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Editorial | Rooting for a GCQ

Its not quite clear yet if we will see an easing of our present enhanced community quarantine even as Palace spokesperson Harry Roque announced the recommendation of the Inter-Agency Task Force for the Managing of Emerging Infectious Diseases (IATF-EID) for Region XI to revert to a general community quarantine.

Mayor Sara Duterte, in her regular radio program yesterday, said the city has yet to submit the report to the national government so we still do not know if we will be on GCQ until May 14. Be that as it may, we are all hoping that we are prepared to shift to a staggered opening of the local economy. This also means that our health support systems such as the quarantine facilities and testing centers are firmly in place.

Adhering to strict implementation of health safety standards should be the top priority of those businesses allowed to operate under GCQ. Transportation, especially Public Utility Jeepneys and tricycles should be monitored because in the absence of mass testing, there would be asymptomatic carriers who can easily infect others in these cramped public conveyances.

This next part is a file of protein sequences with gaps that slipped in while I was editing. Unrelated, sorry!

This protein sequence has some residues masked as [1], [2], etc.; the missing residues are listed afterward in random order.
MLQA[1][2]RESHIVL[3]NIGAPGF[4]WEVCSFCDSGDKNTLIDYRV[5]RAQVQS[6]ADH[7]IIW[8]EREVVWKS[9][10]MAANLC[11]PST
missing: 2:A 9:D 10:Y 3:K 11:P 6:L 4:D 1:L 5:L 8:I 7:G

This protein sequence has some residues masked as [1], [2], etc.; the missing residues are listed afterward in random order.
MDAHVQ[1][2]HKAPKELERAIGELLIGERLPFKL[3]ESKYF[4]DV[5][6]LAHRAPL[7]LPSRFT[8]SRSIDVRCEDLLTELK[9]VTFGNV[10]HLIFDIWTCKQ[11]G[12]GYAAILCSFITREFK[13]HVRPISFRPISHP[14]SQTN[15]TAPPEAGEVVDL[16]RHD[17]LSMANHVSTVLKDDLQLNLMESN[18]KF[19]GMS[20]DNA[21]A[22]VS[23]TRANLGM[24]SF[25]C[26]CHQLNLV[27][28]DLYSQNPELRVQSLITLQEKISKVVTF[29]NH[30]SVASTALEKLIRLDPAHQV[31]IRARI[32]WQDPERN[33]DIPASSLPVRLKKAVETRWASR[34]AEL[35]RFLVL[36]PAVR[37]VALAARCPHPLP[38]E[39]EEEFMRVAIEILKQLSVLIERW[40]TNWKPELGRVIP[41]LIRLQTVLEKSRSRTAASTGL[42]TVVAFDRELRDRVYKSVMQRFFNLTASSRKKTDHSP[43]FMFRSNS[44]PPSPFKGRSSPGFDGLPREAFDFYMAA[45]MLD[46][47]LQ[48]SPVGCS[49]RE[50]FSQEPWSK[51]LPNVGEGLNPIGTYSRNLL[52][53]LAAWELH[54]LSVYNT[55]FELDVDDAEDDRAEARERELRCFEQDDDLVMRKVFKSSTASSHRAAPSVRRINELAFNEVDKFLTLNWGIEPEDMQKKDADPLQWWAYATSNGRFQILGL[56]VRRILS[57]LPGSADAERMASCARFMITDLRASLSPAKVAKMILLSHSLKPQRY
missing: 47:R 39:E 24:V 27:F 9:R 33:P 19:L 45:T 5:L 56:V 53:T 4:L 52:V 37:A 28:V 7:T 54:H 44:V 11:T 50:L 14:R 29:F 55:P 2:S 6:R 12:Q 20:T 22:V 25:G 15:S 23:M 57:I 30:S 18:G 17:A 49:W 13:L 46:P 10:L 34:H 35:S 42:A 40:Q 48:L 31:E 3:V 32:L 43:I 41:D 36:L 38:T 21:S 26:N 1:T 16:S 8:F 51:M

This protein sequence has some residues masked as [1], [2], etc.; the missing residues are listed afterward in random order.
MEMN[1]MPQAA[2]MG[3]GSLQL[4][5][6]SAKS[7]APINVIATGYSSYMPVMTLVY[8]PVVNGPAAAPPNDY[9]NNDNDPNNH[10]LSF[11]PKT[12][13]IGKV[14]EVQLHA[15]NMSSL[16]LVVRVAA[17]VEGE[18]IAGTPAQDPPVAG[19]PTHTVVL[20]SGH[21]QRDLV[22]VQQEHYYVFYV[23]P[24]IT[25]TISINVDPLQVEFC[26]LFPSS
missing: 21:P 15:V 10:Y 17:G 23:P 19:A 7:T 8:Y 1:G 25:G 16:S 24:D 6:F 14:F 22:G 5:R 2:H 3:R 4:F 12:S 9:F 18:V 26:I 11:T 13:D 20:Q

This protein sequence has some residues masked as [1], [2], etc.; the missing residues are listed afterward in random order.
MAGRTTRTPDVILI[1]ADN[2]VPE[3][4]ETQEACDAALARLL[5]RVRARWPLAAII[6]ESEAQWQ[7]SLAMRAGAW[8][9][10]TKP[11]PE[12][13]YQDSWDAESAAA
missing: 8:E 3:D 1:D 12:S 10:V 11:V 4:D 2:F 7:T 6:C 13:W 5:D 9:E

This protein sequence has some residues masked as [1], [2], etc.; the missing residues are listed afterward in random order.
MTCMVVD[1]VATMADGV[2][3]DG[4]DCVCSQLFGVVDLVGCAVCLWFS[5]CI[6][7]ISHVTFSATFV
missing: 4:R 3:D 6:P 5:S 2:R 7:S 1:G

Even if we will be on GCQ, health protocols will not be relaxed, as others would think, because we still have a high rate of transmission and we have no way of knowing the actual figures. For now, people should be educated that there is only a very slight difference between ECQ and GCQ in terms of movement. Quarantine passes will still be in effect, wearing of masks in public will still be enforced, social distancing will be strictly imposed and only those considered essential businesses will be open. People cannot just rush to the malls, restaurants or coffee shops once we move to GCQ.

While we want COVID-19 to end, we should approach it with extreme caution. The experience of other countries should be our guidepost in facing this pandemic.

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